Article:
Mediating the cultural heritage and history of the building are the glazed tiles. With distinct patterns, the methods and sizes of tiles vary for roofing, indoor flooring and courtyard paving. “The rich tile mosaics engage the visitor through multiple senses, from its varied tactile quality, its acoustic signature, to its visually engaging brightly coloured patterns. Every effort is made to convey the social significance of preserving and reinterpreting cultural heritage in the current society,” mention the architects. Celebrating the uniqueness of the old kiln in the former tile factory, much of the existing interior texture of the structure has been preserved. With this minimal intervention, only one extra interior wall is added to the kiln building. Letting the relics of its former use remain and be displayed along with new additions, the visitors are provided with the opportunity to experience and impart all stages of the building.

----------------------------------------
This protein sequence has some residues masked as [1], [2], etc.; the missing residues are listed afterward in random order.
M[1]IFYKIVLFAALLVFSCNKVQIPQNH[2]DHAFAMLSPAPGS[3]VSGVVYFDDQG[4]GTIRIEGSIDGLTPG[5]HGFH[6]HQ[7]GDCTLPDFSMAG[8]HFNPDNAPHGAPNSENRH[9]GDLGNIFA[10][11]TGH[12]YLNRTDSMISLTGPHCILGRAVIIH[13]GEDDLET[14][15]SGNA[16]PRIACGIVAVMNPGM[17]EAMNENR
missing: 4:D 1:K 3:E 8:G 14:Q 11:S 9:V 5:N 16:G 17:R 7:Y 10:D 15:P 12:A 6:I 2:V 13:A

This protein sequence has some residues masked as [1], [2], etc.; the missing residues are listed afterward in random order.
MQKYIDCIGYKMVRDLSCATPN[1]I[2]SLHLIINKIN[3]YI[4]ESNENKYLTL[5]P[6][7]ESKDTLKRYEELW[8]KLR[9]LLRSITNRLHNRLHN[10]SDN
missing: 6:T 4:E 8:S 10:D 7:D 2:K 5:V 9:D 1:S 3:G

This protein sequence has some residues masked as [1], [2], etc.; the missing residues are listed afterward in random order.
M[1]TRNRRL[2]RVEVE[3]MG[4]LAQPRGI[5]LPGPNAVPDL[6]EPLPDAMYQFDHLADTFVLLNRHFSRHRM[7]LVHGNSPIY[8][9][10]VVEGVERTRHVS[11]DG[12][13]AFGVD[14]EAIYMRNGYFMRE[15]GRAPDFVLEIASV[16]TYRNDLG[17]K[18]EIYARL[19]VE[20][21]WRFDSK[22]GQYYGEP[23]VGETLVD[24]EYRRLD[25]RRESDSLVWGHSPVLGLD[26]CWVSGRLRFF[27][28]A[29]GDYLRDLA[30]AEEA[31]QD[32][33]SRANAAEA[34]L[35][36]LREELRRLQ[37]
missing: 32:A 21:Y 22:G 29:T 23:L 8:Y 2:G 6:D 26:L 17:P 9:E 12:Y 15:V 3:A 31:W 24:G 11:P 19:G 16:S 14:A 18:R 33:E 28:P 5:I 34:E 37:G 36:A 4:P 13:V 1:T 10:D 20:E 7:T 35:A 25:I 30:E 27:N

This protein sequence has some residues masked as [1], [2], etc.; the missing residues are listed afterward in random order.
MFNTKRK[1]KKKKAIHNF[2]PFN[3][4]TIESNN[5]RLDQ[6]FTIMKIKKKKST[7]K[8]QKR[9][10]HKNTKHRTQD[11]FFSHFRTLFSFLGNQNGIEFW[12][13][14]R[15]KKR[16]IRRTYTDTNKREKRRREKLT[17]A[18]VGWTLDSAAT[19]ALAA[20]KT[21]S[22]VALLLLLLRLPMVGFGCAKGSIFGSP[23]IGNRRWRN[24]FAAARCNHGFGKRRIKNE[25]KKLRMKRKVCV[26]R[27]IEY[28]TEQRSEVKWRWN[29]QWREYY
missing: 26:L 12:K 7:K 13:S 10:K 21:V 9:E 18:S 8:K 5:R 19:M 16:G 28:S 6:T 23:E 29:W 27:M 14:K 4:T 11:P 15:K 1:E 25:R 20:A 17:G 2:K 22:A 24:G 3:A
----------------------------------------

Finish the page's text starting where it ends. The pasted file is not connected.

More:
Within the traditional sense of vernacular construction, the materials used in the project hold much value and challenge. In homage to the local rural heritage, most of the structure is constructed out of red bricks. While using local materials, the architects attempt to explore its new expressive qualities. The architects add, “The re-conceptualisation and re-appropriation of traditional materials and techniques seek to investigate the dialogue between spatial relations, forms of inhabitation and ideologies from both urban and rural living conditions.” Reinventing the typology to hold the stories of the tile factory while aiding its new identity of hospitality, Brickyard Retreat extends a fine example of sensitive adaptive reuse. Though the spaces have been revamped to fit the necessary functions, the iconic features of the factory, the old kiln and its cave-like sequences are reciprocated in the hotel architecture too.